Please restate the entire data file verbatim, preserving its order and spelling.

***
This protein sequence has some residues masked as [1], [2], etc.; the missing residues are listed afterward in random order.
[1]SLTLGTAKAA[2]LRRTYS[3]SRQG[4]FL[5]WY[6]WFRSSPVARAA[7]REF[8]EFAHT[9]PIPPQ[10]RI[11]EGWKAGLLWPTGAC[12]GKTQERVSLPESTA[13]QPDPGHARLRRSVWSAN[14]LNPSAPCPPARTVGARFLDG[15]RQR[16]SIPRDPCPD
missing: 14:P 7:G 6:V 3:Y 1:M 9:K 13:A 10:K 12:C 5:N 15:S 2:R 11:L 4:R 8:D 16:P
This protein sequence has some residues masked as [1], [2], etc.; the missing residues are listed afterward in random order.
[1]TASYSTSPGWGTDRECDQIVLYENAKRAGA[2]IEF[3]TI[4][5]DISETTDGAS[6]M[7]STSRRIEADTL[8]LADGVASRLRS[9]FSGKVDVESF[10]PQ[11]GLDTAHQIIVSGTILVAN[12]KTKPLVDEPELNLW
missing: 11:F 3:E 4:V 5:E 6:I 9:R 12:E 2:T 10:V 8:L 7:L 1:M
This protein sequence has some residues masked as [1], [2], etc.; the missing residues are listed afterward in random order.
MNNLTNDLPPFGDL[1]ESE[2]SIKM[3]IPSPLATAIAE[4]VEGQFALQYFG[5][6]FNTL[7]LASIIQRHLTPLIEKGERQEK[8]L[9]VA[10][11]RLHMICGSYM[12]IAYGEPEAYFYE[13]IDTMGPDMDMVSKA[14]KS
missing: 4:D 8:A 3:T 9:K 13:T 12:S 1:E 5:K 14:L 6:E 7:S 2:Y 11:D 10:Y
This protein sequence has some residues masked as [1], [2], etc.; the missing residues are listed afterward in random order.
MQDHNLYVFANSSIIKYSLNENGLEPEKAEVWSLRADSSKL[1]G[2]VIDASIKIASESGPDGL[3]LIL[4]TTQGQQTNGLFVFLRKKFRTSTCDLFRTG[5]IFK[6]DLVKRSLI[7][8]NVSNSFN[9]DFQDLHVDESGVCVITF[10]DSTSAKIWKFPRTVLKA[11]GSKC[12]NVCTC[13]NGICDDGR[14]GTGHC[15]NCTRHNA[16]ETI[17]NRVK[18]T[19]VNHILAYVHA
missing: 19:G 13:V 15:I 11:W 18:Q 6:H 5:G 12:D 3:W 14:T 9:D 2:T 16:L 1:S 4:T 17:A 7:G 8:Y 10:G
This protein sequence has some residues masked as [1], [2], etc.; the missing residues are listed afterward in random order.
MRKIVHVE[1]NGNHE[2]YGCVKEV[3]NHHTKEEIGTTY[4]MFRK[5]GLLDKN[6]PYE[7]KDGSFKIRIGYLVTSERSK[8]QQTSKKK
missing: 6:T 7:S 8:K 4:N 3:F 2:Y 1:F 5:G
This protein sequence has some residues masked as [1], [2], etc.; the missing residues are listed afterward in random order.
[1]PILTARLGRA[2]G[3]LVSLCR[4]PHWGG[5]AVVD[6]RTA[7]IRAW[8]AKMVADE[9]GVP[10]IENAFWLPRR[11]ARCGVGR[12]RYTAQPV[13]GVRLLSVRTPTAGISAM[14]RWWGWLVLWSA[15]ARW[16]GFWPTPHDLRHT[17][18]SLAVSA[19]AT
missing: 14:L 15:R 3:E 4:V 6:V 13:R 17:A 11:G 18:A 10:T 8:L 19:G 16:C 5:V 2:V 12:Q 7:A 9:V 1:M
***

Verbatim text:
This protein sequence has some residues masked as [1], [2], etc.; the missing residues are listed afterward in random order.
[1]SLTLGTAKAA[2]LRRTYS[3]SRQG[4]FL[5]WY[6]WFRSSPVARAA[7]REF[8]EFAHT[9]PIPPQ[10]RI[11]EGWKAGLLWPTGAC[12]GKTQERVSLPESTA[13]QPDPGHARLRRSVWSAN[14]LNPSAPCPPARTVGARFLDG[15]RQR[16]SIPRDPCPD
missing: 14:P 7:G 6:V 3:Y 1:M 9:K 13:A 10:K 12:C 5:N 15:S 2:R 11:L 4:R 8:D 16:P
This protein sequence has some residues masked as [1], [2], etc.; the missing residues are listed afterward in random order.
[1]TASYSTSPGWGTDRECDQIVLYENAKRAGA[2]IEF[3]TI[4][5]DISETTDGAS[6]M[7]STSRRIEADTL[8]LADGVASRLRS[9]FSGKVDVESF[10]PQ[11]GLDTAHQIIVSGTILVAN[12]KTKPLVDEPELNLW
missing: 11:F 3:E 4:V 5:E 6:I 9:R 12:E 2:T 10:V 8:L 7:L 1:M
This protein sequence has some residues masked as [1], [2], etc.; the missing residues are listed afterward in random order.
MNNLTNDLPPFGDL[1]ESE[2]SIKM[3]IPSPLATAIAE[4]VEGQFALQYFG[5][6]FNTL[7]LASIIQRHLTPLIEKGERQEK[8]L[9]VA[10][11]RLHMICGSYM[12]IAYGEPEAYFYE[13]IDTMGPDMDMVSKA[14]KS
missing: 4:D 8:A 3:T 9:K 13:T 12:S 1:E 5:K 14:L 6:E 7:S 2:Y 11:D 10:Y
This protein sequence has some residues masked as [1], [2], etc.; the missing residues are listed afterward in random order.
MQDHNLYVFANSSIIKYSLNENGLEPEKAEVWSLRADSSKL[1]G[2]VIDASIKIASESGPDGL[3]LIL[4]TTQGQQTNGLFVFLRKKFRTSTCDLFRTG[5]IFK[6]DLVKRSLI[7][8]NVSNSFN[9]DFQDLHVDESGVCVITF[10]DSTSAKIWKFPRTVLKA[11]GSKC[12]NVCTC[13]NGICDDGR[14]GTGHC[15]NCTRHNA[16]ETI[17]NRVK[18]T[19]VNHILAYVHA
missing: 19:G 13:V 15:I 11:W 18:Q 6:H 5:G 12:D 3:W 14:T 9:D 2:T 16:L 1:S 4:T 17:A 7:G 8:Y 10:G
This protein sequence has some residues masked as [1], [2], etc.; the missing residues are listed afterward in random order.
MRKIVHVE[1]NGNHE[2]YGCVKEV[3]NHHTKEEIGTTY[4]MFRK[5]GLLDKN[6]PYE[7]KDGSFKIRIGYLVTSERSK[8]QQTSKKK
missing: 6:T 7:S 8:K 4:N 3:F 2:Y 1:F 5:G
This protein sequence has some residues masked as [1], [2], etc.; the missing residues are listed afterward in random order.
[1]PILTARLGRA[2]G[3]LVSLCR[4]PHWGG[5]AVVD[6]RTA[7]IRAW[8]AKMVADE[9]GVP[10]IENAFWLPRR[11]ARCGVGR[12]RYTAQPV[13]GVRLLSVRTPTAGISAM[14]RWWGWLVLWSA[15]ARW[16]GFWPTPHDLRHT[17][18]SLAVSA[19]AT
missing: 14:L 15:R 3:E 4:V 6:V 13:R 17:A 11:G 18:A 10:T 8:L 19:G 16:C 5:V 2:V 12:Q 7:A 9:V 1:M